It’s estimated that 50,000 street vendors sell goods in the city of Los Angeles. Despite a street-vending culture that dates to the 19th century, these sidewalk entrepreneurs – the push-cart ice cream man, cooks of bacon-wrapped hot dogs, and purveyors of cut fruit, CDs and myriad other products – operate unlawfully.
The Department of Urban and Regional Planning at Cal Poly Pomona will host a symposium on Thursday, May 19, titled “Should the City of Los Angeles Legalize Street Vending?” The discussion will be held from noon to 1 p.m. in Building 7, room 100C.
A coordinated movement to legalize street vending has emerged in recent years and is gaining support in some areas.
The panel discussion will be led by experts on the informal economy and street vending. Confirmed speakers include Doug Smith, an attorney from a pro-bono firm who is partnering with the Los Angeles Street Vendor Campaign, and Alvaro Huerta, a Cal Poly Pomona professor of urban and regional planning and ethnic and women’s studies. Huerta is an expert on the informal economy and the author of “Reframing the Latino Immigration Debate: Towards a Humanistic Paradigm.” Other speakers are pending.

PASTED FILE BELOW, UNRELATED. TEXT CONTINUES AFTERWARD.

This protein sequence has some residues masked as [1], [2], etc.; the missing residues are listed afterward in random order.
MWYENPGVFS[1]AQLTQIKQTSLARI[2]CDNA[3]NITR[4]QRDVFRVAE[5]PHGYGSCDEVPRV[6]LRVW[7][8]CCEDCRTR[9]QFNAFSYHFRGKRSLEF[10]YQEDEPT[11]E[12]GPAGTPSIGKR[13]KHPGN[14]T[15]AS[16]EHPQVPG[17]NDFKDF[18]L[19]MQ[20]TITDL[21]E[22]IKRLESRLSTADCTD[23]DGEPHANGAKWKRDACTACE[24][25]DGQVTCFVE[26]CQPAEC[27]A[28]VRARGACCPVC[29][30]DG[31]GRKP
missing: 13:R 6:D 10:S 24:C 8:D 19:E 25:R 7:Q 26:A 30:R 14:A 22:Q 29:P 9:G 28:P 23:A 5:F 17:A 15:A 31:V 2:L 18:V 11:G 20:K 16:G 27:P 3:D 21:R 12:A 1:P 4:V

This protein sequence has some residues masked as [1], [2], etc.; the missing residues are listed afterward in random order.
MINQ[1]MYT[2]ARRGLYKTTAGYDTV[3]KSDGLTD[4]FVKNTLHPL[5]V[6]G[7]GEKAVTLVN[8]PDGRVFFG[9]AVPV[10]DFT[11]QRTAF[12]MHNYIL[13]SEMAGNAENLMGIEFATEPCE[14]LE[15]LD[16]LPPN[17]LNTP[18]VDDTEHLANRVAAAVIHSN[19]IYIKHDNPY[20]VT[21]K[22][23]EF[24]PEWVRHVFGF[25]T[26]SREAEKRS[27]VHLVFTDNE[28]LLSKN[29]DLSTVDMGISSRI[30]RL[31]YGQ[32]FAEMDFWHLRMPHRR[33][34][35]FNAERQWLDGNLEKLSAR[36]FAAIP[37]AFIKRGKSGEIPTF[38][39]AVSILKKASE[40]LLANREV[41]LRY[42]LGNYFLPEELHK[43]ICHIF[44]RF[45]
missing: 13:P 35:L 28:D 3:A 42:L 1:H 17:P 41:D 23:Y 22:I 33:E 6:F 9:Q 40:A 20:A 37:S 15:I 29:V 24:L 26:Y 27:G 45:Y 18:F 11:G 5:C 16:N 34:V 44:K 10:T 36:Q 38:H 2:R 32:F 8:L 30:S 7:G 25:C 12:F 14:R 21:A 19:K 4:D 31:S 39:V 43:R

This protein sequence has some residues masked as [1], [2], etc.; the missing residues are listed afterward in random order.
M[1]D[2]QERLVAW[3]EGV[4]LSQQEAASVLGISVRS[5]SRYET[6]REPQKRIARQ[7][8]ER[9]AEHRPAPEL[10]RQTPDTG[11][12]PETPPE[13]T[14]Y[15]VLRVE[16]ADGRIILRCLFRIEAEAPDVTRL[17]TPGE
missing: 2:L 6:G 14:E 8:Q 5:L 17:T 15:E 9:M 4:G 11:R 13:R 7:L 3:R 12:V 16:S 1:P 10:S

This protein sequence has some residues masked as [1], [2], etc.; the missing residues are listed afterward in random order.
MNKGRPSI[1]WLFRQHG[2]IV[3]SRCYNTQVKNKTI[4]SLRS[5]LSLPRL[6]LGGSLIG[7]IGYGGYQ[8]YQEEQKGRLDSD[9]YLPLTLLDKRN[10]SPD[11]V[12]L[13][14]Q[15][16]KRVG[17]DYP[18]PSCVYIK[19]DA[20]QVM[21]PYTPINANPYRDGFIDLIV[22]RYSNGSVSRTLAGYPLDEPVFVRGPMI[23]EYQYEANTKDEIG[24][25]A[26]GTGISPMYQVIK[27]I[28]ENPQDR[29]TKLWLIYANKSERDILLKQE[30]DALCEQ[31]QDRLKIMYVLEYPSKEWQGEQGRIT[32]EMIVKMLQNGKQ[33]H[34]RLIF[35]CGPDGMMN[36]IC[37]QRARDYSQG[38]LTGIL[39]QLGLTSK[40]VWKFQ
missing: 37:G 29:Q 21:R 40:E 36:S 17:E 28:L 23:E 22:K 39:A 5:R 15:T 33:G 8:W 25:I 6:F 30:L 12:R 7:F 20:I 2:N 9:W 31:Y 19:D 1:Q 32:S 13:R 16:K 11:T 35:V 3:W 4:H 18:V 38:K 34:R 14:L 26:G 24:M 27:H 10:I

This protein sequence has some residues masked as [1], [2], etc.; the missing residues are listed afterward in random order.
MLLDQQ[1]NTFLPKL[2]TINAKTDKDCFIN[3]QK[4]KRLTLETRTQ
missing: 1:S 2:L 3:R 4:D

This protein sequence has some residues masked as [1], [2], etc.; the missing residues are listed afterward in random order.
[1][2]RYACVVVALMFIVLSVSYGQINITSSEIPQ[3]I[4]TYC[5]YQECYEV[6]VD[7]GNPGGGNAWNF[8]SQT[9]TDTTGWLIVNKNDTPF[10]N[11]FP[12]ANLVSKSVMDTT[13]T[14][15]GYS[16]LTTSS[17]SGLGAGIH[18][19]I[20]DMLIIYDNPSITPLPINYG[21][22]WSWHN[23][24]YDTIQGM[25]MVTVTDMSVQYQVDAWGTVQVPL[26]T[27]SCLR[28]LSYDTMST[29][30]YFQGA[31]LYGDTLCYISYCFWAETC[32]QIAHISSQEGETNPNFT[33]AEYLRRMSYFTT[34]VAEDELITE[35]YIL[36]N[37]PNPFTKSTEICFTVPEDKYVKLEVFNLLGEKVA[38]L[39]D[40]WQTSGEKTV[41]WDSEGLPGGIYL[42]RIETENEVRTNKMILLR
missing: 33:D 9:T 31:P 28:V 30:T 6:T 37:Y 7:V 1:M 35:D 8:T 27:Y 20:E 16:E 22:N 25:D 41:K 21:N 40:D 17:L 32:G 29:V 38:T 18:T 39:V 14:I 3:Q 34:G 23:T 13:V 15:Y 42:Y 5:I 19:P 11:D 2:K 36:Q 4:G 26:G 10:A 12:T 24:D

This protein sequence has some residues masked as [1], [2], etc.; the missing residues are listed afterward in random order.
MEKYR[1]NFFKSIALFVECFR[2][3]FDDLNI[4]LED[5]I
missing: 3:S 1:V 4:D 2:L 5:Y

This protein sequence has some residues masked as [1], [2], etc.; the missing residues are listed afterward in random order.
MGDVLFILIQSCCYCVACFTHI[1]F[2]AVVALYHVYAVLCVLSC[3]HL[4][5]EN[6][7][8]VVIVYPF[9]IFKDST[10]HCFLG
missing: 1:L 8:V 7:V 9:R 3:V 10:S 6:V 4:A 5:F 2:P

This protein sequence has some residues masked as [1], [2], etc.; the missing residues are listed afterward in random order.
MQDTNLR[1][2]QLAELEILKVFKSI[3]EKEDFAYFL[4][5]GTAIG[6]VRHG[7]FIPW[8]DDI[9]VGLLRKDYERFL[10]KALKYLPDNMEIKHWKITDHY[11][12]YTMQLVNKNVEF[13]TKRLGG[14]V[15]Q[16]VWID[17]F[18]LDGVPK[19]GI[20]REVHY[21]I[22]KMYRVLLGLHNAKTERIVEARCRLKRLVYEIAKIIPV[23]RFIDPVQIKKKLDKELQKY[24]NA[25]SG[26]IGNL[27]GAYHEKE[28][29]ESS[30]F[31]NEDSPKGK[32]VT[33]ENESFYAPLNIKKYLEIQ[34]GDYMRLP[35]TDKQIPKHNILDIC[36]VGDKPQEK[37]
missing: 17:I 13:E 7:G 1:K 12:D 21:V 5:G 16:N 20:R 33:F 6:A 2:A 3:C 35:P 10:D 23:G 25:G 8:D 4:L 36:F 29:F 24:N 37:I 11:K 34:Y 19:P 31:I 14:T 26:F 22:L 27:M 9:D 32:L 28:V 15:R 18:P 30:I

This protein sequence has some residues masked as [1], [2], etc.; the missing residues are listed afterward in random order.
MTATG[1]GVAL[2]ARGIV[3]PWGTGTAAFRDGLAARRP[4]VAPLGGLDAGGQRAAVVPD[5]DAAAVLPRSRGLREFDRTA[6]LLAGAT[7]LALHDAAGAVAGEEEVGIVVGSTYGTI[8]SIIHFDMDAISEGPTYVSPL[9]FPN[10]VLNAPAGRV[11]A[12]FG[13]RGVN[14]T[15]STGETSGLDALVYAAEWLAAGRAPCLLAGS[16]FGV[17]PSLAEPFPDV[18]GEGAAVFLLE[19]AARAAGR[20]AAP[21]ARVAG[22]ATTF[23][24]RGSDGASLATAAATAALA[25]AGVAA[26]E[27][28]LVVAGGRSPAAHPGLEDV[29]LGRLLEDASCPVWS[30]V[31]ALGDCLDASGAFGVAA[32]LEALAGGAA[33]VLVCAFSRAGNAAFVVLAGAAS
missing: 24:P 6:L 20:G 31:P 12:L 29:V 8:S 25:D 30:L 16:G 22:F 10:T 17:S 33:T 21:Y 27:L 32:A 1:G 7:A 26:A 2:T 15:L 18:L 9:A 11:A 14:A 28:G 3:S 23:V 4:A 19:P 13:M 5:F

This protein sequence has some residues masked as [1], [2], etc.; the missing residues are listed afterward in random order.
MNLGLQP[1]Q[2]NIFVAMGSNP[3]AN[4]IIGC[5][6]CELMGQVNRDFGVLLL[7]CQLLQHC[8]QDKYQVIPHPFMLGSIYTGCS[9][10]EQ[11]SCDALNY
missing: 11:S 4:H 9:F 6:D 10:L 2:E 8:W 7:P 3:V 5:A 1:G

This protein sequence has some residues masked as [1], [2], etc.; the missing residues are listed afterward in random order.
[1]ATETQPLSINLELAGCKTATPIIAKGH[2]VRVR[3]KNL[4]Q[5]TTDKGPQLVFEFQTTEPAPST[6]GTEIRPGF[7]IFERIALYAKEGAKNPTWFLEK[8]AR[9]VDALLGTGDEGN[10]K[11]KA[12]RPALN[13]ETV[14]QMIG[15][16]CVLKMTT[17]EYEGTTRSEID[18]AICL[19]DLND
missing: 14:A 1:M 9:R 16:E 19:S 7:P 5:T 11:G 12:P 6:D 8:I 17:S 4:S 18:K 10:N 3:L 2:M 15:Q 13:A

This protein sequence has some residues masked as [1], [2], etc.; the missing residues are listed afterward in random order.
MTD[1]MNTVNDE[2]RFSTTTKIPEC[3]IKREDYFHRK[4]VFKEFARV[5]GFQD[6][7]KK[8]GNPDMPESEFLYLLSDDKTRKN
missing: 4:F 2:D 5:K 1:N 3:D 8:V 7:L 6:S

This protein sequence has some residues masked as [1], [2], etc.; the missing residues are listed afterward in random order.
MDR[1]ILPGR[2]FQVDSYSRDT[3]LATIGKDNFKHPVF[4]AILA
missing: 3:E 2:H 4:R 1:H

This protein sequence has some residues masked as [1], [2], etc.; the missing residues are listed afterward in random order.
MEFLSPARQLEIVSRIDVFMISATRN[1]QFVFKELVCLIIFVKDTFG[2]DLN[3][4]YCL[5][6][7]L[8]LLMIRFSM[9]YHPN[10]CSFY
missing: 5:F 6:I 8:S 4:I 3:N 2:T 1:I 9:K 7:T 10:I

“Street vendors, many of whom are Latino immigrants, support the local economy as they purchase goods from the formal market,” Huerta says. “With their earnings, they also contribute to the formal economy with the purchase of goods and services, along with paying rent, etc.
“We should not criminalize economic behavior that by nature is not criminal or illicit. … By citing them a week’s pay or more and taking away their goods, the police treat them no different than drug dealers or other criminals. At the end of this day, this is a moral issue,” he says.
Editor’s Note: Photo courtesy of Steven Bavacqua, Flickr Creative Commons.